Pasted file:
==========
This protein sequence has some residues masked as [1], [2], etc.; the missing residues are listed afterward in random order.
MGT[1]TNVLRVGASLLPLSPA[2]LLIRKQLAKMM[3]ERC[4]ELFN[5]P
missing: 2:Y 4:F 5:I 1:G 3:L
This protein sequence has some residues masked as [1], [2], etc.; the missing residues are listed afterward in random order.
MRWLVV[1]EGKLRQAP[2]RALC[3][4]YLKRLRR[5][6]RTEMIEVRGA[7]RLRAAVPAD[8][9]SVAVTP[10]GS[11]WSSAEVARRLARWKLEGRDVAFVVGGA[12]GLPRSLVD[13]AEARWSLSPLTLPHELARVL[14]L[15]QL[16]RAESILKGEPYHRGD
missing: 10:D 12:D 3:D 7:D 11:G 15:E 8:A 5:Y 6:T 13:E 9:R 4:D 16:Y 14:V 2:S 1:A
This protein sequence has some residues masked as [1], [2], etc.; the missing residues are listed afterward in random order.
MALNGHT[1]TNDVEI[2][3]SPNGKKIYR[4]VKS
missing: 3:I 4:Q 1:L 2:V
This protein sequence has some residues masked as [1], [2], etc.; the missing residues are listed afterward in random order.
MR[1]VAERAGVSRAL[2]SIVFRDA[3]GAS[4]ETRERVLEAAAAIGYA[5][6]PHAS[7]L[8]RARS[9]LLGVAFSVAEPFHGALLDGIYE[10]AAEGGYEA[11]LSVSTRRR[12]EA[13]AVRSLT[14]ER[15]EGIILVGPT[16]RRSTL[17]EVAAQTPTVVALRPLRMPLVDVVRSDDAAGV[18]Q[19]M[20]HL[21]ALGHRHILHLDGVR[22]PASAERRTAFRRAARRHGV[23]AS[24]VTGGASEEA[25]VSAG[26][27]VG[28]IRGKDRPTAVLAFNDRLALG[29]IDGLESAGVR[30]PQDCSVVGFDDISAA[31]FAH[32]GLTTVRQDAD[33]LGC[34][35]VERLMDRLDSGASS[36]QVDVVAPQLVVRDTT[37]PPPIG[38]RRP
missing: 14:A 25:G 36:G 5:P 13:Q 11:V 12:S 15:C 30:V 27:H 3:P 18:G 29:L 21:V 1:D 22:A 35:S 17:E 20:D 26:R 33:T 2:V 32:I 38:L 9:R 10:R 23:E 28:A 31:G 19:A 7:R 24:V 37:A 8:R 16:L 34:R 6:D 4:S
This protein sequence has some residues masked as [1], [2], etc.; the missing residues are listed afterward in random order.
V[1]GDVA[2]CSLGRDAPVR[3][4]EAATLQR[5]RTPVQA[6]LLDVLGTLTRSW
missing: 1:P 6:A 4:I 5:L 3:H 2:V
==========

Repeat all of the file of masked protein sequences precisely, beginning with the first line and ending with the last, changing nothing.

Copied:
This protein sequence has some residues masked as [1], [2], etc.; the missing residues are listed afterward in random order.
MGT[1]TNVLRVGASLLPLSPA[2]LLIRKQLAKMM[3]ERC[4]ELFN[5]P
missing: 2:Y 4:F 5:I 1:G 3:L
This protein sequence has some residues masked as [1], [2], etc.; the missing residues are listed afterward in random order.
MRWLVV[1]EGKLRQAP[2]RALC[3][4]YLKRLRR[5][6]RTEMIEVRGA[7]RLRAAVPAD[8][9]SVAVTP[10]GS[11]WSSAEVARRLARWKLEGRDVAFVVGGA[12]GLPRSLVD[13]AEARWSLSPLTLPHELARVL[14]L[15]QL[16]RAESILKGEPYHRGD
missing: 10:D 12:D 3:D 7:D 11:G 15:E 8:A 5:Y 6:T 13:E 9:R 4:D 16:Y 14:V 2:S 1:A
This protein sequence has some residues masked as [1], [2], etc.; the missing residues are listed afterward in random order.
MALNGHT[1]TNDVEI[2][3]SPNGKKIYR[4]VKS
missing: 3:I 4:Q 1:L 2:V
This protein sequence has some residues masked as [1], [2], etc.; the missing residues are listed afterward in random order.
MR[1]VAERAGVSRAL[2]SIVFRDA[3]GAS[4]ETRERVLEAAAAIGYA[5][6]PHAS[7]L[8]RARS[9]LLGVAFSVAEPFHGALLDGIYE[10]AAEGGYEA[11]LSVSTRRR[12]EA[13]AVRSLT[14]ER[15]EGIILVGPT[16]RRSTL[17]EVAAQTPTVVALRPLRMPLVDVVRSDDAAGV[18]Q[19]M[20]HL[21]ALGHRHILHLDGVR[22]PASAERRTAFRRAARRHGV[23]AS[24]VTGGASEEA[25]VSAG[26][27]VG[28]IRGKDRPTAVLAFNDRLALG[29]IDGLESAGVR[30]PQDCSVVGFDDISAA[31]FAH[32]GLTTVRQDAD[33]LGC[34][35]VERLMDRLDSGASS[36]QVDVVAPQLVVRDTT[37]PPPIG[38]RRP
missing: 14:A 25:G 36:G 5:P 13:Q 11:V 12:S 15:C 30:V 27:H 3:P 18:G 29:L 21:V 1:D 22:A 35:S 17:E 20:D 26:R 33:T 2:V 32:I 38:L 9:R 10:R 23:E 28:A 31:G 19:A 7:R 24:V 37:A 8:R 16:L 34:R 6:D 4:S
This protein sequence has some residues masked as [1], [2], etc.; the missing residues are listed afterward in random order.
V[1]GDVA[2]CSLGRDAPVR[3][4]EAATLQR[5]RTPVQA[6]LLDVLGTLTRSW
missing: 1:P 6:A 4:I 5:L 3:H 2:V